Senator Harris asked Kavanaugh if he “ever discussed special counsel Mueller or his investigation with anyone,” or “anyone at Kasowitz Benson & Torres, the law firm founded by. . .President Trump’s personal lawyer?” On its face this is a valid question attempting to delve into whether Kavanaugh’s personal views on the Russian treasure hunt account for his nomination. However, the interaction between the Senator and Judge reveal that Harris’ intention wasn’t a sincere inquiry into the Judge’s qualifications or personal relationship with the President. Rather, her intention was political gain. When asked by the nominee for a roster of those who work at the law firm, Senator Harris replied, “I don’t think you need to know. I think you need to know who you talked with.” What a helpful retort. The Senator, fully aware that it’s precedent for nominees to not offer up their personal views in fear of being “borked,” a reference to Robert Bork’s failed nomination to the Court, continued to press the nominee on his personal views on whether certain cases were decided correctly so that she could later tweet about his refusal to answer, knowing full well no nominee, conservative or progressive, in that seat would oblige those questions.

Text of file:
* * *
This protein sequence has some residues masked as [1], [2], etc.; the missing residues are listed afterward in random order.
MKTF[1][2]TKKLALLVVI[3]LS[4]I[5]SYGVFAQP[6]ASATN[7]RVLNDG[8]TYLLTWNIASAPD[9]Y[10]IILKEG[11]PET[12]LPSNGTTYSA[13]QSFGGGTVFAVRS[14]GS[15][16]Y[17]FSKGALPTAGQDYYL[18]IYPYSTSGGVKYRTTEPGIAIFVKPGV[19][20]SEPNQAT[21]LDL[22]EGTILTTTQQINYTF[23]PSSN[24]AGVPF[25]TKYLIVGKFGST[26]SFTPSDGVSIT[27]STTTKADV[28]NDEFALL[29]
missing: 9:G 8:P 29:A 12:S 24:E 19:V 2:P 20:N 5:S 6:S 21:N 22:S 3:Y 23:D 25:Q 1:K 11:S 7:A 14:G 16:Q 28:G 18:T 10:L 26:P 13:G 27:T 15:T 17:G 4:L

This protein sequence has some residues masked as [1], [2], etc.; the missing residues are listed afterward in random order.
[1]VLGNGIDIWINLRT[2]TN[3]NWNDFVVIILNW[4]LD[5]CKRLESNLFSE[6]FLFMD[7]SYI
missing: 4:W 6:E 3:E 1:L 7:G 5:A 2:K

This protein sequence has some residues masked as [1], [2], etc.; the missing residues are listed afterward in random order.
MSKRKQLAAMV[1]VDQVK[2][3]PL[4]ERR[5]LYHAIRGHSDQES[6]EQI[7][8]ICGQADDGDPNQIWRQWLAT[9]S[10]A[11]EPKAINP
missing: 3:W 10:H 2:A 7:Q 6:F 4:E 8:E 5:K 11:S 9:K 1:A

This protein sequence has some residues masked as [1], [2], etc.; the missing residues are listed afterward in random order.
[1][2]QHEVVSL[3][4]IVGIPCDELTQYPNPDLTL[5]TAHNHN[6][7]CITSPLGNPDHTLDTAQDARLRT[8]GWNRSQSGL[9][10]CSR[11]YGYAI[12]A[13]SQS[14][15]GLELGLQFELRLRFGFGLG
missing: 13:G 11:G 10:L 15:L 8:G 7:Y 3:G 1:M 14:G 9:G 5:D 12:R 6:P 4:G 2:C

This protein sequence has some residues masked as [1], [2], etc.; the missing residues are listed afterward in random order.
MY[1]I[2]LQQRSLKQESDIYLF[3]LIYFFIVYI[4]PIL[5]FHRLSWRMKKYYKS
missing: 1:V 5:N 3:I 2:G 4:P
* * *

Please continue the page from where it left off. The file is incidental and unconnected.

Senator Booker’s show of theatrics is worthy of a Razzie from Rotten Tomatoes, although his supporters may believe an Oscar is in order. Either way, it’s clear he was using these hearings to drum up political support. During the hearings Senator Booker threatened to release Committee Confidential documents proclaiming himself Spartacus with a straight face. He went on to release the documents and proclaim to the press, “I broke the rules yesterday. . .whatever the consequences are, here I stand.” Unimpressive pomp. It’s unsurprising that Senator Booker used these hearings to bolster his political fame; remember that this is the same man who cried “tears of rage” over President Trump. At least Senator Harris displays some sincerity; Booker doesn’t even attempt to feign it.
After all is said and done, Judge Kavanaugh will occupy the chair four seats to the left of Chief Justice Roberts on Monday, October 1st when the Court’s 2018 term begins. Those who support a progressive judiciary may be mortified that President Trump will have placed two Justices on the Court before the halfway mark of his first term, but those who favor a more conservative approach to judicial interpretation are soaring with joy. Justice Gorsuch and soon-to-be Justice Kavanaugh will stand as President Trump’s most important act as the 45th President of the United States.